Wild Forests: Conservation Biology And Public Policy


Wild Forests presents a coherent review of the scientific and policy issues surrounding biological diversity in the context of contemporary public forest management. The authors examine past and current practices of forest management and provide a comprehensive overview of known and suspected threats to diversity.

In addition to discussing general ecological principles, the authors evaluate specific approaches to forest management that have been proposed to ameliorate diversity losses. They present one such policy -- the Dominant Use Zoning Model incorporating an integrated network of "Diversity Maintenance Areas" -- and describe their attempts to persuade the U.S. Forest Service to adopt such a policy in Wisconsin.

Drawing on experience in the field, in negotiations, and in court, the authors analyze the ways in which federal agencies are coping with the mandates of conservation biology and suggest reforms that could better address these important issues. Throughout, they argue that wild or unengineered conditions are those that are most likely to foster a return to the species richness that we once enjoyed.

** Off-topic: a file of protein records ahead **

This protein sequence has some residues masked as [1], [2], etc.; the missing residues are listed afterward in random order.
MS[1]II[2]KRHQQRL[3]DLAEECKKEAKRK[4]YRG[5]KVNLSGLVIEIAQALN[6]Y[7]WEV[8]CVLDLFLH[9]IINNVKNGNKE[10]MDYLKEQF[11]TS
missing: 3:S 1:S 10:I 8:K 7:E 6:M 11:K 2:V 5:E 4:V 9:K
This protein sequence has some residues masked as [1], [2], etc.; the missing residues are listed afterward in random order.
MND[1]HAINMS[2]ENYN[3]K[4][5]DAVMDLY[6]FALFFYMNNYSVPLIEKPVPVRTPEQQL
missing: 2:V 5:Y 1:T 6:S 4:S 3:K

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Ecological Mechanisms and Biotic Resources
Approaches to Forest Managment
Toward a New Diversity Policy and TwentyFirst Century Old Growth
First Postscript
Glossary of Abbreviations and Acronyms
Species List
Island Press Board of Directors 1994

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Über den Autor (1994)

William S. Alverson is research associate and assistant scientist in the botany department at the University of Wisconsin-Madison.

Donald M. Waller is professor of botany and environmental studies at the University of Wisconsin-Madison.

Walter Kuhlmann practises environmental law with the Madison, Wisconsin, law firm of Boardman, Suhr, Curry & Field.

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